Originally from Village Beacon Record, TBR News Media
February 19, 2015 |
By Julianne Cuba
Nine years ago, Matthew Matura and Lauren Svoboda stood on the Miller Place High School stage together during one of Godspell’s most powerful scenes. Though nearly everything went comically wrong — according to Matura, the necklace Svoboda’s character was supposed to give to him got caught on a microphone and neither of them could get it loose — today, they stand on that same stage as directors of the school’s Drama Club.
This year, the club is putting on the musical, “Grease: School Version,” which is scheduled to open on Saturday, Feb. 28 at 8 p.m.
“We wanted to do a musical that would bring in as many people as we could possibly get, to meet the needs of each group … and just bring everyone together and get them really excited about it,” Svoboda said.
This year’s production marks Svoboda and Matura’s first production at the high school. From 1989 until last year, longtime music teacher David Kramer — who began working in Miller Place in 1975 — ran the club, and grew it into what it is today: a close-knit group of enthusiastic, motivated, and theater-loving students.
During his 39 years at Miller Place, Kramer directed everything from “Almost, Maine” to “RENT” to “Joseph and the Amazing Technicolor Dreamcoat.”
In June 2014, Kramer retired from Miller Place and took a job at Mount Sinai High School as the director of their fall play. This spring, he is directing “Monty Python’s Spamalot.” The show will open on March 26.
Into Kramer’s legacy stepped Matura and Svoboda, as director and assistant director, respectively. On the side, Matura and Svoboda give private music lessons.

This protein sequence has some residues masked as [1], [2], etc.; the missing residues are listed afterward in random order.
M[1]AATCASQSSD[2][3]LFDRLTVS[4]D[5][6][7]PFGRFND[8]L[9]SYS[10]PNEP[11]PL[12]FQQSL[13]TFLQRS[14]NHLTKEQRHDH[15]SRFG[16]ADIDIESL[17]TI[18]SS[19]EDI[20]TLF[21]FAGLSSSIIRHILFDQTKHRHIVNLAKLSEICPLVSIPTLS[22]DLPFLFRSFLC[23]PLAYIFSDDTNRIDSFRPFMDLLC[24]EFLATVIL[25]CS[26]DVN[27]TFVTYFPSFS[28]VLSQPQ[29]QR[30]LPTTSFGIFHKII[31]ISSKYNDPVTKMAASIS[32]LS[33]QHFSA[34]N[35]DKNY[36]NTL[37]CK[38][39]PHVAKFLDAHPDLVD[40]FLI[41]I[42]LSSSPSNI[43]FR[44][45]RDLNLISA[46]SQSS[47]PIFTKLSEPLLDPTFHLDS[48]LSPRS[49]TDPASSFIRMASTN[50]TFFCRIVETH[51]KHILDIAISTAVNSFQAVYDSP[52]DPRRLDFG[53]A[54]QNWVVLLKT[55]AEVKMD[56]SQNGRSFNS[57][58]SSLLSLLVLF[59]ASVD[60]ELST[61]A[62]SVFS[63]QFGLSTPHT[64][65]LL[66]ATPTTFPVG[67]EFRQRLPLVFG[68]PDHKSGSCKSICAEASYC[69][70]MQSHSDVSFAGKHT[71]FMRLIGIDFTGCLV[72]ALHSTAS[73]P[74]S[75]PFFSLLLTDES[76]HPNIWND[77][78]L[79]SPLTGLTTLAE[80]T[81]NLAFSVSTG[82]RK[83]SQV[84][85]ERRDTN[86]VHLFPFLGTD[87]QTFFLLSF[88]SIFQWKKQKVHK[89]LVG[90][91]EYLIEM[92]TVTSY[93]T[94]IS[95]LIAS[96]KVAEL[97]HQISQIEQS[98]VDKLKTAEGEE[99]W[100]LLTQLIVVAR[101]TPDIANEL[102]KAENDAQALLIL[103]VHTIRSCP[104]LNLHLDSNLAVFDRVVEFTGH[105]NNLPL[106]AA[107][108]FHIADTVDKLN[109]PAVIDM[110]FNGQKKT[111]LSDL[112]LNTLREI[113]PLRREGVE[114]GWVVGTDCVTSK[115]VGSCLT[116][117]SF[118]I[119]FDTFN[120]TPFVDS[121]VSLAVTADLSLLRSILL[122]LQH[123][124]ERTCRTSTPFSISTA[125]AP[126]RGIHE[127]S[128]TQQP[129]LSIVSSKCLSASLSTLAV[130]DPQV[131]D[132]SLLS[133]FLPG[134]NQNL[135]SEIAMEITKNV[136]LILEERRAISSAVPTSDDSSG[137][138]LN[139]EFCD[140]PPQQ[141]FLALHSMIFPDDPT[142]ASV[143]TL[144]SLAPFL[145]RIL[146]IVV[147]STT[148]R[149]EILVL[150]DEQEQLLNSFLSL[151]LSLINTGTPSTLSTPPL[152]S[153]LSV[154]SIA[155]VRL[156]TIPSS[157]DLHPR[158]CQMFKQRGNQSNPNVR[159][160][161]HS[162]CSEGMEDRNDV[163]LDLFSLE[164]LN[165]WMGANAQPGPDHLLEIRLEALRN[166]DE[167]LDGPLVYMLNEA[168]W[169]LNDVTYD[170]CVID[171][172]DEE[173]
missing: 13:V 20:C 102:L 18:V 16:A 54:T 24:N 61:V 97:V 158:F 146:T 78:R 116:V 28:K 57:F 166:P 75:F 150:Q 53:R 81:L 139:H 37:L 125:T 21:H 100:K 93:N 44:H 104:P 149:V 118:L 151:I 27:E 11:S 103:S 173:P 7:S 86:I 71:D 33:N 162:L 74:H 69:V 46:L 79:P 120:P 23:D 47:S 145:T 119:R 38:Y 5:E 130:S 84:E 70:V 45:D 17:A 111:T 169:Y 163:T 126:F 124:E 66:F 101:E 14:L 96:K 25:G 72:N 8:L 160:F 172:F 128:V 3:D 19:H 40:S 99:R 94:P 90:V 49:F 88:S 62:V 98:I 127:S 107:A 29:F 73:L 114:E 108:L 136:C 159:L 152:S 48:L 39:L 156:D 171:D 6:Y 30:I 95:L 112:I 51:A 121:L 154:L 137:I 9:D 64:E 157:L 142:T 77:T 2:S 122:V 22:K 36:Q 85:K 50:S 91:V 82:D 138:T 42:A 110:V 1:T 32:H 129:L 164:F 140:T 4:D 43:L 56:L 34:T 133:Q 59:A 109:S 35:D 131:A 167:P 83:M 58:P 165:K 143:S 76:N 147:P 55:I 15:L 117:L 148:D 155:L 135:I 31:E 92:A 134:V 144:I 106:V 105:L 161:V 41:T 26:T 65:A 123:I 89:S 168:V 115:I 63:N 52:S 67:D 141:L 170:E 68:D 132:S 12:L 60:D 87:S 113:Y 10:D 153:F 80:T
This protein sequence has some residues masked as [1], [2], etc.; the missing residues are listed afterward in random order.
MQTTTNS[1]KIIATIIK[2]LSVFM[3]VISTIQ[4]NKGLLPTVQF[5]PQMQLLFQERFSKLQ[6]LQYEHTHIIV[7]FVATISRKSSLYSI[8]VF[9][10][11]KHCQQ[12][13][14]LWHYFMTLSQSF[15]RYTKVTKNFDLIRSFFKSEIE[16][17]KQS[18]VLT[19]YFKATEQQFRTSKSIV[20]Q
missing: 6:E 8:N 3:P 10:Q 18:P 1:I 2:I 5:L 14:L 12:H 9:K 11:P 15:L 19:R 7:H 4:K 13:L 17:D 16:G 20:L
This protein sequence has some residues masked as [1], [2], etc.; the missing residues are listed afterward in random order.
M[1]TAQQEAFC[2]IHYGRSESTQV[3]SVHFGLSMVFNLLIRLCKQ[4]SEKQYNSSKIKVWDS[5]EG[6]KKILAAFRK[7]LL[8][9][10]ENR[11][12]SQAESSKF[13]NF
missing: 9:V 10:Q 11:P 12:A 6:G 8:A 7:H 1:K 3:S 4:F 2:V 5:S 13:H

“I’m very excited that they have positions at Miller Place and I think that they’ll do a fantastic job in their roles as theater directors,” Kramer said. “They certainly have enough background from being in the program. They’re wonderful actors and passionate about theater.”
Matura graduated from Miller Place in 2006. He went on to receive his bachelor’s degree in music from Susquehanna University and his master’s degree in music from Stony Brook University.
In 2009, Svoboda graduated from the district and went on to study music at SUNY Potsdam’s Crane School of Music.
Though Matura and Svoboda overlapped in the drama program for just one year, they developed a friendship that brought them back to the stage where their theater careers began.
“It was always something that I wanted to do, no matter where it was, because of the incredible experience that I had here,” Svoboda said. “But coming back here and continuing on what I loved so much and what has had such an impact on me, it was the dream, it really was.”
The directors said they’re incredibly excited to see the show come together on opening night. As Miller Place alumni, their own pride for the show — and for all its actors and actresses — is that much greater.
“I’m excited to see the kids flourish, because going from the chorus room into the auditorium, their energy levels have spiked; and being on stage, knowing that people are actually going to be in the audience, will only make them that much better,” Matura said. “I’m just waiting to see the final product. I’m not nervous at all; these kids are great.”
Shannon Quinn, a science teacher, is also the musical’s choreographer.
Though she has been dancing since she was four years old, Quinn said, this is her first big choreographing project.
“The most exciting part of this experience has been working with students outside of the classroom doing something that I love to do,” Quinn said.
Miller Place High School’s Assistant Principal Joseph Zito said he knows the duo will put on a great show.
“It was good for us as a district to replace Mr. Kramer with two former students that knew the expectations and what was going into each performance,” Zito said. “We knew they would live up to those expectations and put in that same type of work.”
Matura said not much has changed in the club; the energy levels and enthusiasm have only grown. However, he did say the closeness of the group has definitely grown.
“We do a lot of family kind of exercises and it really has helped to get a great morale amongst the group,” he said. “They’re excited to come every single day, almost a little too much sometimes. We’re just one big, dramatic, happy family.”